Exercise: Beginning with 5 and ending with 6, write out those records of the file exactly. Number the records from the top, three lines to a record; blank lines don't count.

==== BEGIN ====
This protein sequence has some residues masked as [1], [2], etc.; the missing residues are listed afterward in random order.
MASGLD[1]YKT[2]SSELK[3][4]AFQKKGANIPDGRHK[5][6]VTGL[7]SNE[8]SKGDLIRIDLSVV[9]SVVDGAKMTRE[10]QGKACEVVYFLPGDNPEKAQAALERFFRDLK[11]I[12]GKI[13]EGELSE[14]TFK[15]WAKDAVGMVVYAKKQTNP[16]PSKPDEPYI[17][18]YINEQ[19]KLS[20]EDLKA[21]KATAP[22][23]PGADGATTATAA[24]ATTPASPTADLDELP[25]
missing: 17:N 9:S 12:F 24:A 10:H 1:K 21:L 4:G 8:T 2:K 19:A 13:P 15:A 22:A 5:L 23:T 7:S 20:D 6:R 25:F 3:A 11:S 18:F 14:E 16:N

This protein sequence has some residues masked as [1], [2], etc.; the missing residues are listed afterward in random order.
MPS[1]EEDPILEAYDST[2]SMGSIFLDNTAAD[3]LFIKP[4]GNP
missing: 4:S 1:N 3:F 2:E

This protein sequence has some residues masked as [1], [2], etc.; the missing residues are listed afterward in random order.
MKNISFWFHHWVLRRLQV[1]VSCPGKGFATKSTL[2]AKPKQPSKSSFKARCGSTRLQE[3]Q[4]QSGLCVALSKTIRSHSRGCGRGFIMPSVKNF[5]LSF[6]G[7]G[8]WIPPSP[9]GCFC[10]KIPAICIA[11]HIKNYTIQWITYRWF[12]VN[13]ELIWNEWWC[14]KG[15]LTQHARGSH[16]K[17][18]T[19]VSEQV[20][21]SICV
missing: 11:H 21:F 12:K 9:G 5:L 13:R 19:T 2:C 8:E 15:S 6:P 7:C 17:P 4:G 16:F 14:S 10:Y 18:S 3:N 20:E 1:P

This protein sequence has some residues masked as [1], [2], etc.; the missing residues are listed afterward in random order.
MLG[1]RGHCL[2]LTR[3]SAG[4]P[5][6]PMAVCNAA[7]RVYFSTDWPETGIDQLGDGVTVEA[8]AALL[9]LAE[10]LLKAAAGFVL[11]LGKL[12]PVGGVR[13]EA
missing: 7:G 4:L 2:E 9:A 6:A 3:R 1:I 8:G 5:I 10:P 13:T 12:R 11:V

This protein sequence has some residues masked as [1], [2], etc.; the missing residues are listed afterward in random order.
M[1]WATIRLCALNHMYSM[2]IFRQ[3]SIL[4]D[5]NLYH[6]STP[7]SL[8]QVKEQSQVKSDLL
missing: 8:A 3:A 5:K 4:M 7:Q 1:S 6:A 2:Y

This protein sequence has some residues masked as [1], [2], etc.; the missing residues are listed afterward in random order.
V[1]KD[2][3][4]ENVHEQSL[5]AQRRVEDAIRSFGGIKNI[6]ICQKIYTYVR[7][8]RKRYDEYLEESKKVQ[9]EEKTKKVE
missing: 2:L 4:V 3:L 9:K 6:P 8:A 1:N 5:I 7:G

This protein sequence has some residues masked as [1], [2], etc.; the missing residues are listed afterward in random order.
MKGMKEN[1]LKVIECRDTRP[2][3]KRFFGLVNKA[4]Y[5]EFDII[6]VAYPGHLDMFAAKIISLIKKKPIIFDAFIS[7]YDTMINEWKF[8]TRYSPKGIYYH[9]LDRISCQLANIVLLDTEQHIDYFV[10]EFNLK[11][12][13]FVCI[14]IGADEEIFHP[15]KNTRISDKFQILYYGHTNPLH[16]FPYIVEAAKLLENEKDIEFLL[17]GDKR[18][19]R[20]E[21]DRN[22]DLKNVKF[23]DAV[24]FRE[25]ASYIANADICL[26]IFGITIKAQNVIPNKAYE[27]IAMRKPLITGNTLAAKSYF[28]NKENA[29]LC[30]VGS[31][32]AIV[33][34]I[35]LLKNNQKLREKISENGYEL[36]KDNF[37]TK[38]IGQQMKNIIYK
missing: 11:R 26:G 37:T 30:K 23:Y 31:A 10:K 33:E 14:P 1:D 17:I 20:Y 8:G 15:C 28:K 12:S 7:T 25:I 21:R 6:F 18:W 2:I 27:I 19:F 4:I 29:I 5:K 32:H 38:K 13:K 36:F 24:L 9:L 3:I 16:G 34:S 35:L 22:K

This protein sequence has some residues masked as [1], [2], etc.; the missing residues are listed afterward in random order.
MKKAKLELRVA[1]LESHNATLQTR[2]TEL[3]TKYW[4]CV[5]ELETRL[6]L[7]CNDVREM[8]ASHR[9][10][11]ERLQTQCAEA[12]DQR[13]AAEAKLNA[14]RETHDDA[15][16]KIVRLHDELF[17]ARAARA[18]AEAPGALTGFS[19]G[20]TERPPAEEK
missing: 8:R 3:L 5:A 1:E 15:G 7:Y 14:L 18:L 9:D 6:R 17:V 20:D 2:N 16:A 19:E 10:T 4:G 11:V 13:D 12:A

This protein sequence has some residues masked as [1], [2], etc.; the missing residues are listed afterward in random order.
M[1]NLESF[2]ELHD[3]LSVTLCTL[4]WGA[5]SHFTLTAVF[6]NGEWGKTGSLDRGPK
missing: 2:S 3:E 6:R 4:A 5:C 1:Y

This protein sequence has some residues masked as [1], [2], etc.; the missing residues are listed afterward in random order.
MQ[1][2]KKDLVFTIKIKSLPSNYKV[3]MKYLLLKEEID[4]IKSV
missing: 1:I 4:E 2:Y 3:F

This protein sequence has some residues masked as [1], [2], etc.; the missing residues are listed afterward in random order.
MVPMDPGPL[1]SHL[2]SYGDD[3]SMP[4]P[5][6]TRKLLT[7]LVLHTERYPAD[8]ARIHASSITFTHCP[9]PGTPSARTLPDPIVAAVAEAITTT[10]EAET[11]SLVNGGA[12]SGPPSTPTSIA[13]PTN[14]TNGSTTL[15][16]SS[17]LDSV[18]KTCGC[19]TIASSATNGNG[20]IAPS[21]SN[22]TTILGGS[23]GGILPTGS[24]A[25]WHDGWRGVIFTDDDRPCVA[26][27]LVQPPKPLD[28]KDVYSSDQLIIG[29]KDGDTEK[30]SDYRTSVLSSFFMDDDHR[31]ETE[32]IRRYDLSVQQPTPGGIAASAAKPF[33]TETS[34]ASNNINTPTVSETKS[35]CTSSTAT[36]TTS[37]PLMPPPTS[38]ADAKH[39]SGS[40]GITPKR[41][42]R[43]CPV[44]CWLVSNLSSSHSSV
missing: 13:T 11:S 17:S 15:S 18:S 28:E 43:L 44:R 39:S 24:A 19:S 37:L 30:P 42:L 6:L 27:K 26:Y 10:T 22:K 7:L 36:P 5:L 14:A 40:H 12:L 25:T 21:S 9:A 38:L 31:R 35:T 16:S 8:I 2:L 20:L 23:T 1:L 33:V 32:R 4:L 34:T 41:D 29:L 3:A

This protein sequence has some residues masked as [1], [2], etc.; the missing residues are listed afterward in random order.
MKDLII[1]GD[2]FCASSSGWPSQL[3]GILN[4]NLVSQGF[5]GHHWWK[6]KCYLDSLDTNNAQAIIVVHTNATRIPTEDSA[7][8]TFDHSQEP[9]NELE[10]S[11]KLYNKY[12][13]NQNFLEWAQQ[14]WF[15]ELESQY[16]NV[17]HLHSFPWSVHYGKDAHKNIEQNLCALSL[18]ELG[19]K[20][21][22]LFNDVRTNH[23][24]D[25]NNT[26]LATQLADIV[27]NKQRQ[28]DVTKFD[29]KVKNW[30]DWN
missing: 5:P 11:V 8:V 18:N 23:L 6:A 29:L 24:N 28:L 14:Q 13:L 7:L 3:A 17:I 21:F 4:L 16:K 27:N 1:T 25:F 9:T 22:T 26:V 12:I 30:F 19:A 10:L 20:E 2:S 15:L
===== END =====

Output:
This protein sequence has some residues masked as [1], [2], etc.; the missing residues are listed afterward in random order.
M[1]WATIRLCALNHMYSM[2]IFRQ[3]SIL[4]D[5]NLYH[6]STP[7]SL[8]QVKEQSQVKSDLL
missing: 8:A 3:A 5:K 4:M 7:Q 1:S 6:A 2:Y

This protein sequence has some residues masked as [1], [2], etc.; the missing residues are listed afterward in random order.
V[1]KD[2][3][4]ENVHEQSL[5]AQRRVEDAIRSFGGIKNI[6]ICQKIYTYVR[7][8]RKRYDEYLEESKKVQ[9]EEKTKKVE
missing: 2:L 4:V 3:L 9:K 6:P 8:A 1:N 5:I 7:G